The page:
For Ingham, the good news is that this more inclusive perspective influenced increasing numbers of mainline Protestant seminaries and churches during the twentieth century, especially the elite churches of Europe and North America. And he says there’s more good news: variations on this viewpoint have had a major effect on Roman Catholicism, in the era after the Second Vatican Council.
Yes, “Christian exclusivism” continues to shape the doctrines taught in legions of fundamentalist, evangelical, and Orthodox churches, and in most Two-Thirds World Anglican and Catholic churches. Nevertheless, Ingham’s book argues that people of faith can see a broader, more inclusive gospel emerging in postmodern Christendom.
The early Church’s dogmatic “exclusivism,” which warped the loving, prophetic teachings of Jesus, is giving way to a new age of religious pluralism.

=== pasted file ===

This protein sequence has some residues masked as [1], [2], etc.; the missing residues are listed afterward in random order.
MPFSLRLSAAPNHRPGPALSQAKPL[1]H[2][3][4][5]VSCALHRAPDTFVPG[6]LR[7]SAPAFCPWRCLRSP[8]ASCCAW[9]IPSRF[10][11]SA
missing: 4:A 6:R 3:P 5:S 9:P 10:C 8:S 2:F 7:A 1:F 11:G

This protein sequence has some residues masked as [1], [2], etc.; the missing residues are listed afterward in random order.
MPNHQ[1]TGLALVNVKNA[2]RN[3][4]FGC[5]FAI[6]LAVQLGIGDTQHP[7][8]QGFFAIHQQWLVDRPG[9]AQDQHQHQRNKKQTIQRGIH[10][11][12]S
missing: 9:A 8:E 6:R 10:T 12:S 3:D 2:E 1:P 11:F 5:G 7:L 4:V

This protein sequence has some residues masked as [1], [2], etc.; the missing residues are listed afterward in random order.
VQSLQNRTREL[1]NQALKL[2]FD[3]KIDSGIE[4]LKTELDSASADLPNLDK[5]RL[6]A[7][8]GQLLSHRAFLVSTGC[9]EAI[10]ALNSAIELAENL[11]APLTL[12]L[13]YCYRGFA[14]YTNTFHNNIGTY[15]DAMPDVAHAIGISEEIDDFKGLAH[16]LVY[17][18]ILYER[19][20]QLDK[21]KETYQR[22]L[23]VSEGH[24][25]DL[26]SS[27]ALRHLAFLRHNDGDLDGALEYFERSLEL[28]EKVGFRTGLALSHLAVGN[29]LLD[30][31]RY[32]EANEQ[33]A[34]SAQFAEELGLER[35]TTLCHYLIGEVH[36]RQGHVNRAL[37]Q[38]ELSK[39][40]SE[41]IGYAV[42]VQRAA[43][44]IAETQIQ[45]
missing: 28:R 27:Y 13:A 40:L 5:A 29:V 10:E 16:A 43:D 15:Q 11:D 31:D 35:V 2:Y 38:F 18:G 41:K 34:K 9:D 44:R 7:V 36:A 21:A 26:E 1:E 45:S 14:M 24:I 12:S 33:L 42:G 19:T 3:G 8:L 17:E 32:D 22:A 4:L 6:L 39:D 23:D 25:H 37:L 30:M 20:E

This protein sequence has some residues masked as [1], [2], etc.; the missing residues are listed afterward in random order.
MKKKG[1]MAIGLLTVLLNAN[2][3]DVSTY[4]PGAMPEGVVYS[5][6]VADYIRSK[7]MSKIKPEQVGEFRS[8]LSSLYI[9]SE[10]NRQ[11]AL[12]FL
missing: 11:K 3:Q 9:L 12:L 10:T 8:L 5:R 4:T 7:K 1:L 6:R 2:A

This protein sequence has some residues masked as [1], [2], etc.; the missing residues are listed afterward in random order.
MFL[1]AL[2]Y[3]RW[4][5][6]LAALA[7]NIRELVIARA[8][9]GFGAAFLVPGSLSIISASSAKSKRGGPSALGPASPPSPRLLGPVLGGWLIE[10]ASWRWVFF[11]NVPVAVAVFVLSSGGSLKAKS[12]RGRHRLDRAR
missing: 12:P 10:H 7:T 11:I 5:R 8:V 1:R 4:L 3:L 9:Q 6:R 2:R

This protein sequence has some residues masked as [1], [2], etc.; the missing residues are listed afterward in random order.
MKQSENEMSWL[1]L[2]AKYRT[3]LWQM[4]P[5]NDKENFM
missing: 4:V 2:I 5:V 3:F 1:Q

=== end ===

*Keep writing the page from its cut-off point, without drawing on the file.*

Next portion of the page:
“Claiming the authority of the Holy Spirit, the early church chose to proclaim Christ as liberator from the Jewish law,” writes the bishop of New Westminster. “A new covenant was proclaimed in place of the old. The church announced salvation through Christ alone.”
This was a tragic mistake, argues the bishop. The early Church was wrong. Today, after centuries of rigid orthodoxy, Ingham is convinced that more enlightened bishops, theologians, and mystics are outvoting the church fathers.
Along with many other members of the Anglican establishment, Ingham believes that the age of religious bigotry and intolerance is about to end. More Christians are grasping what the Canadian bishop believes is the universal imperative behind these words: “Love the Lord your God with all your heart, with all your soul, with all your mind, and with all your strength; and love your neighbor as yourself.”